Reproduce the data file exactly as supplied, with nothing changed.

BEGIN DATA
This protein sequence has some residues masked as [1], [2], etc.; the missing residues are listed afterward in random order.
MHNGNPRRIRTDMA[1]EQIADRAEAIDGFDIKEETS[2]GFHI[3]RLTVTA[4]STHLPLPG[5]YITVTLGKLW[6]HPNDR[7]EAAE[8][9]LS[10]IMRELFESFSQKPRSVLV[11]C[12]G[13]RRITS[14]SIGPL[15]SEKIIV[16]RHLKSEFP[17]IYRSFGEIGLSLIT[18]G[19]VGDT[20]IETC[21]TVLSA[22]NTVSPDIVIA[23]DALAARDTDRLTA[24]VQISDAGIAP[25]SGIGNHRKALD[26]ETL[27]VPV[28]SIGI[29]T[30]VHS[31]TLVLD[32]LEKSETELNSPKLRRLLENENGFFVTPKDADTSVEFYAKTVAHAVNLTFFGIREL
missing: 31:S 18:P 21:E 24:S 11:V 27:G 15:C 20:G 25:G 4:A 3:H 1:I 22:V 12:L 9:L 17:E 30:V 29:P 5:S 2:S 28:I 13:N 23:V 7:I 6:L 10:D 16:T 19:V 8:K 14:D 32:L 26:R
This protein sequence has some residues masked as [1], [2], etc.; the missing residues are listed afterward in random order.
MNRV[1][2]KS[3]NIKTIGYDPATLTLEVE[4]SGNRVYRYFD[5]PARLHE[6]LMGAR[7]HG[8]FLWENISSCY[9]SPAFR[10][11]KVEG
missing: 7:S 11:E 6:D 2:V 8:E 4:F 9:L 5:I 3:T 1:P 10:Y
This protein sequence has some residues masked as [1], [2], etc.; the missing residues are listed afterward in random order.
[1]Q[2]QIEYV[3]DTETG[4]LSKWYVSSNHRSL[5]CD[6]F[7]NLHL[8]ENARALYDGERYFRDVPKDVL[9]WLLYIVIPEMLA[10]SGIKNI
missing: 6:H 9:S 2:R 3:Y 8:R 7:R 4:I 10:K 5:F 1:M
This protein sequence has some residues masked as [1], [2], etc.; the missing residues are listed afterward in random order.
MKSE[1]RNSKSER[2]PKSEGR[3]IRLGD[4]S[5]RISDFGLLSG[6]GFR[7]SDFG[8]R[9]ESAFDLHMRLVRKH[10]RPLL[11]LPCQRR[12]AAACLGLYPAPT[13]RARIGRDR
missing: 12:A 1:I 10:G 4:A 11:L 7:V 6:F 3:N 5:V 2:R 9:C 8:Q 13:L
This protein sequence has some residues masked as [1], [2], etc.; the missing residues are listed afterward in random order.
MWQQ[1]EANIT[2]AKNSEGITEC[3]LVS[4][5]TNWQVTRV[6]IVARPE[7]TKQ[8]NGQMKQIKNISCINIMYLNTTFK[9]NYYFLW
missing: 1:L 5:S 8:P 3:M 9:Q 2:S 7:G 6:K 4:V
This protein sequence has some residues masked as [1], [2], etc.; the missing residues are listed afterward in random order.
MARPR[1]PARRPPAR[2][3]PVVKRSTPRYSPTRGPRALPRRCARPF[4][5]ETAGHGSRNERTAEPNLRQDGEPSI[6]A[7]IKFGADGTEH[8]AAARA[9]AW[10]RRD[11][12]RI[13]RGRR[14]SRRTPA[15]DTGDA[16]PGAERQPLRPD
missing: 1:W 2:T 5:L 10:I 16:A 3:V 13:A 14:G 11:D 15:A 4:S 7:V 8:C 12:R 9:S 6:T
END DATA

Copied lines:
This protein sequence has some residues masked as [1], [2], etc.; the missing residues are listed afterward in random order.
MHNGNPRRIRTDMA[1]EQIADRAEAIDGFDIKEETS[2]GFHI[3]RLTVTA[4]STHLPLPG[5]YITVTLGKLW[6]HPNDR[7]EAAE[8][9]LS[10]IMRELFESFSQKPRSVLV[11]C[12]G[13]RRITS[14]SIGPL[15]SEKIIV[16]RHLKSEFP[17]IYRSFGEIGLSLIT[18]G[19]VGDT[20]IETC[21]TVLSA[22]NTVSPDIVIA[23]DALAARDTDRLTA[24]VQISDAGIAP[25]SGIGNHRKALD[26]ETL[27]VPV[28]SIGI[29]T[30]VHS[31]TLVLD[32]LEKSETELNSPKLRRLLENENGFFVTPKDADTSVEFYAKTVAHAVNLTFFGIREL
missing: 31:S 18:P 21:E 24:S 11:V 27:G 15:C 20:G 25:G 4:A 3:H 1:I 22:V 12:L 9:L 17:E 30:V 29:P 5:S 2:S 28:I 13:N 23:V 7:I 6:L 10:D 16:T 19:V 8:K 14:D 32:L 26:R
This protein sequence has some residues masked as [1], [2], etc.; the missing residues are listed afterward in random order.
MNRV[1][2]KS[3]NIKTIGYDPATLTLEVE[4]SGNRVYRYFD[5]PARLHE[6]LMGAR[7]HG[8]FLWENISSCY[9]SPAFR[10][11]KVEG
missing: 7:S 11:E 6:D 2:V 8:E 4:F 9:L 5:I 3:T 1:P 10:Y
This protein sequence has some residues masked as [1], [2], etc.; the missing residues are listed afterward in random order.
[1]Q[2]QIEYV[3]DTETG[4]LSKWYVSSNHRSL[5]CD[6]F[7]NLHL[8]ENARALYDGERYFRDVPKDVL[9]WLLYIVIPEMLA[10]SGIKNI
missing: 6:H 9:S 2:R 3:Y 8:R 7:R 4:I 10:K 5:F 1:M
This protein sequence has some residues masked as [1], [2], etc.; the missing residues are listed afterward in random order.
MKSE[1]RNSKSER[2]PKSEGR[3]IRLGD[4]S[5]RISDFGLLSG[6]GFR[7]SDFG[8]R[9]ESAFDLHMRLVRKH[10]RPLL[11]LPCQRR[12]AAACLGLYPAPT[13]RARIGRDR
missing: 12:A 1:I 10:G 4:A 11:L 7:V 6:F 3:N 5:V 2:R 9:C 8:Q 13:L
This protein sequence has some residues masked as [1], [2], etc.; the missing residues are listed afterward in random order.
MWQQ[1]EANIT[2]AKNSEGITEC[3]LVS[4][5]TNWQVTRV[6]IVARPE[7]TKQ[8]NGQMKQIKNISCINIMYLNTTFK[9]NYYFLW
missing: 1:L 5:S 8:P 3:M 9:Q 2:S 7:G 6:K 4:V
This protein sequence has some residues masked as [1], [2], etc.; the missing residues are listed afterward in random order.
MARPR[1]PARRPPAR[2][3]PVVKRSTPRYSPTRGPRALPRRCARPF[4][5]ETAGHGSRNERTAEPNLRQDGEPSI[6]A[7]IKFGADGTEH[8]AAARA[9]AW[10]RRD[11][12]RI[13]RGRR[14]SRRTPA[15]DTGDA[16]PGAERQPLRPD
missing: 1:W 2:T 5:L 10:I 16:A 3:V 13:A 14:G 11:D 15:A 4:S 7:V 8:C 12:R 9:S 6:T